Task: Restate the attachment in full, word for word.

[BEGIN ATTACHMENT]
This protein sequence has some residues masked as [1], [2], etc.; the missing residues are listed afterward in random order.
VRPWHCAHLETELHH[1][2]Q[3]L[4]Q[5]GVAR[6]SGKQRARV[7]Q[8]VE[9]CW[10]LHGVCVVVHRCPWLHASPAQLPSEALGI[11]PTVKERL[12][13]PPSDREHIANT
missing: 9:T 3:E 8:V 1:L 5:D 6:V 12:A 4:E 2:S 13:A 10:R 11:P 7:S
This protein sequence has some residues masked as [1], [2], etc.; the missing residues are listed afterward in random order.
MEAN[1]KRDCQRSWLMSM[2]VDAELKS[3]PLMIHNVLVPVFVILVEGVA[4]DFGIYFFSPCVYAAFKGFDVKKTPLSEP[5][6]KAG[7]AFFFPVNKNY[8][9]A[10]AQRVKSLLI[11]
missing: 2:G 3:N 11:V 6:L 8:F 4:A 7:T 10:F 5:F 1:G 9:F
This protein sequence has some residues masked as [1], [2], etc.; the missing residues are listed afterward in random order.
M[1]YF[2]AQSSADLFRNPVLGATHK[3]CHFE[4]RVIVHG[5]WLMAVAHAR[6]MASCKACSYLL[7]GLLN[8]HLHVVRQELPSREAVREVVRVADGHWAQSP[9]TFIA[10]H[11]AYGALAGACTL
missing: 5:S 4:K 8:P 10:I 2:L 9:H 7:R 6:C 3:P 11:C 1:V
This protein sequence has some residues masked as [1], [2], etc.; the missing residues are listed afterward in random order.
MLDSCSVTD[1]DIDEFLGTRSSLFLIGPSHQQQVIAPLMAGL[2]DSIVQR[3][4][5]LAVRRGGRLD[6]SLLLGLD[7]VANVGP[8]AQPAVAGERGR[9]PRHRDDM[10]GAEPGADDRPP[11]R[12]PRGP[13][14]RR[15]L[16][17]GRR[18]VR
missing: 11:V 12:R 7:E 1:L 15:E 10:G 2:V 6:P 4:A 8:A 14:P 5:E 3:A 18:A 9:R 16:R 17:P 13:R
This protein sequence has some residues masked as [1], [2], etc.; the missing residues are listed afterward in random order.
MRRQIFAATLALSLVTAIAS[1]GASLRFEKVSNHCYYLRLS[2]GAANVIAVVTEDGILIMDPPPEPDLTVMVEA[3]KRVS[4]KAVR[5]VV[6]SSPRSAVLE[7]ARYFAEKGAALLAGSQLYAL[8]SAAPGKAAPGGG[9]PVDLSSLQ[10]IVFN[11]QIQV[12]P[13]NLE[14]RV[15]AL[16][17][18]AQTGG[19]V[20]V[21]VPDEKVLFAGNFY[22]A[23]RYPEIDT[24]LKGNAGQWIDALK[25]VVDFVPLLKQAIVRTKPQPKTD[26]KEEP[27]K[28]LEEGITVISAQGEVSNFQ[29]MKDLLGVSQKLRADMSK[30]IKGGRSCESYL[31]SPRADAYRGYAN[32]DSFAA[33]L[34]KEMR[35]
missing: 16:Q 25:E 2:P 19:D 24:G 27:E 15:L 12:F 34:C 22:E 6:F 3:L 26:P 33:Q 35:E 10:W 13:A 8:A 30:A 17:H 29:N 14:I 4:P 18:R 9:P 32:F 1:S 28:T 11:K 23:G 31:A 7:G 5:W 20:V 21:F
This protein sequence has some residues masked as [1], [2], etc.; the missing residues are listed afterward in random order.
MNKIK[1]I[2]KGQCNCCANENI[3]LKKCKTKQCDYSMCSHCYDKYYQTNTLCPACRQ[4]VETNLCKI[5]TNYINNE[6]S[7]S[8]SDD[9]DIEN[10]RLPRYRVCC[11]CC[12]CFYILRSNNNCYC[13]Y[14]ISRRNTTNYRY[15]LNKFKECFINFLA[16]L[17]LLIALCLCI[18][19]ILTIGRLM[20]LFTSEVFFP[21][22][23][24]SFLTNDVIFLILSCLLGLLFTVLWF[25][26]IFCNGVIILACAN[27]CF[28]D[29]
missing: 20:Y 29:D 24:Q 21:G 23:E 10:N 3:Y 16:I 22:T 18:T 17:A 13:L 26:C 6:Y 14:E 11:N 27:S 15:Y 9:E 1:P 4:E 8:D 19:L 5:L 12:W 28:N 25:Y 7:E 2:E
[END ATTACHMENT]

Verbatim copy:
This protein sequence has some residues masked as [1], [2], etc.; the missing residues are listed afterward in random order.
VRPWHCAHLETELHH[1][2]Q[3]L[4]Q[5]GVAR[6]SGKQRARV[7]Q[8]VE[9]CW[10]LHGVCVVVHRCPWLHASPAQLPSEALGI[11]PTVKERL[12][13]PPSDREHIANT
missing: 9:T 3:E 8:V 1:L 5:D 6:V 12:A 4:E 2:S 13:A 10:R 11:P 7:S
This protein sequence has some residues masked as [1], [2], etc.; the missing residues are listed afterward in random order.
MEAN[1]KRDCQRSWLMSM[2]VDAELKS[3]PLMIHNVLVPVFVILVEGVA[4]DFGIYFFSPCVYAAFKGFDVKKTPLSEP[5][6]KAG[7]AFFFPVNKNY[8][9]A[10]AQRVKSLLI[11]
missing: 2:G 3:N 11:V 6:L 8:F 4:A 7:T 10:F 5:F 1:G 9:F
This protein sequence has some residues masked as [1], [2], etc.; the missing residues are listed afterward in random order.
M[1]YF[2]AQSSADLFRNPVLGATHK[3]CHFE[4]RVIVHG[5]WLMAVAHAR[6]MASCKACSYLL[7]GLLN[8]HLHVVRQELPSREAVREVVRVADGHWAQSP[9]TFIA[10]H[11]AYGALAGACTL
missing: 5:S 4:K 8:P 10:I 2:L 9:H 7:R 6:C 3:P 11:C 1:V
This protein sequence has some residues masked as [1], [2], etc.; the missing residues are listed afterward in random order.
MLDSCSVTD[1]DIDEFLGTRSSLFLIGPSHQQQVIAPLMAGL[2]DSIVQR[3][4][5]LAVRRGGRLD[6]SLLLGLD[7]VANVGP[8]AQPAVAGERGR[9]PRHRDDM[10]GAEPGADDRPP[11]R[12]PRGP[13][14]RR[15]L[16][17]GRR[18]VR
missing: 11:V 12:R 7:E 1:L 15:E 10:G 2:V 6:P 4:A 8:A 14:P 5:E 3:A 18:A 9:R 16:R 17:P 13:R
This protein sequence has some residues masked as [1], [2], etc.; the missing residues are listed afterward in random order.
MRRQIFAATLALSLVTAIAS[1]GASLRFEKVSNHCYYLRLS[2]GAANVIAVVTEDGILIMDPPPEPDLTVMVEA[3]KRVS[4]KAVR[5]VV[6]SSPRSAVLE[7]ARYFAEKGAALLAGSQLYAL[8]SAAPGKAAPGGG[9]PVDLSSLQ[10]IVFN[11]QIQV[12]P[13]NLE[14]RV[15]AL[16][17][18]AQTGG[19]V[20]V[21]VPDEKVLFAGNFY[22]A[23]RYPEIDT[24]LKGNAGQWIDALK[25]VVDFVPLLKQAIVRTKPQPKTD[26]KEEP[27]K[28]LEEGITVISAQGEVSNFQ[29]MKDLLGVSQKLRADMSK[30]IKGGRSCESYL[31]SPRADAYRGYAN[32]DSFAA[33]L[34]KEMR[35]
missing: 16:Q 25:E 2:P 19:D 24:G 27:E 15:L 12:F 34:C 22:E 6:F 3:L 26:P 33:Q 35:E 10:W 13:A 8:A 30:A 17:H 29:N 14:I 4:P 18:R 9:P 32:F 1:S 28:T 11:K 23:G 31:A 7:G 5:W 20:V 21:F
This protein sequence has some residues masked as [1], [2], etc.; the missing residues are listed afterward in random order.
MNKIK[1]I[2]KGQCNCCANENI[3]LKKCKTKQCDYSMCSHCYDKYYQTNTLCPACRQ[4]VETNLCKI[5]TNYINNE[6]S[7]S[8]SDD[9]DIEN[10]RLPRYRVCC[11]CC[12]CFYILRSNNNCYC[13]Y[14]ISRRNTTNYRY[15]LNKFKECFINFLA[16]L[17]LLIALCLCI[18][19]ILTIGRLM[20]LFTSEVFFP[21][22][23][24]SFLTNDVIFLILSCLLGLLFTVLWF[25][26]IFCNGVIILACAN[27]CF[28]D[29]
missing: 20:Y 29:D 24:Q 21:G 23:E 10:N 3:Y 16:I 22:T 18:T 17:A 13:L 26:C 6:Y 14:E 11:N 27:S 15:Y 9:E 1:P 4:E 8:D 19:L 5:L 12:W 28:N 25:Y 7:E 2:E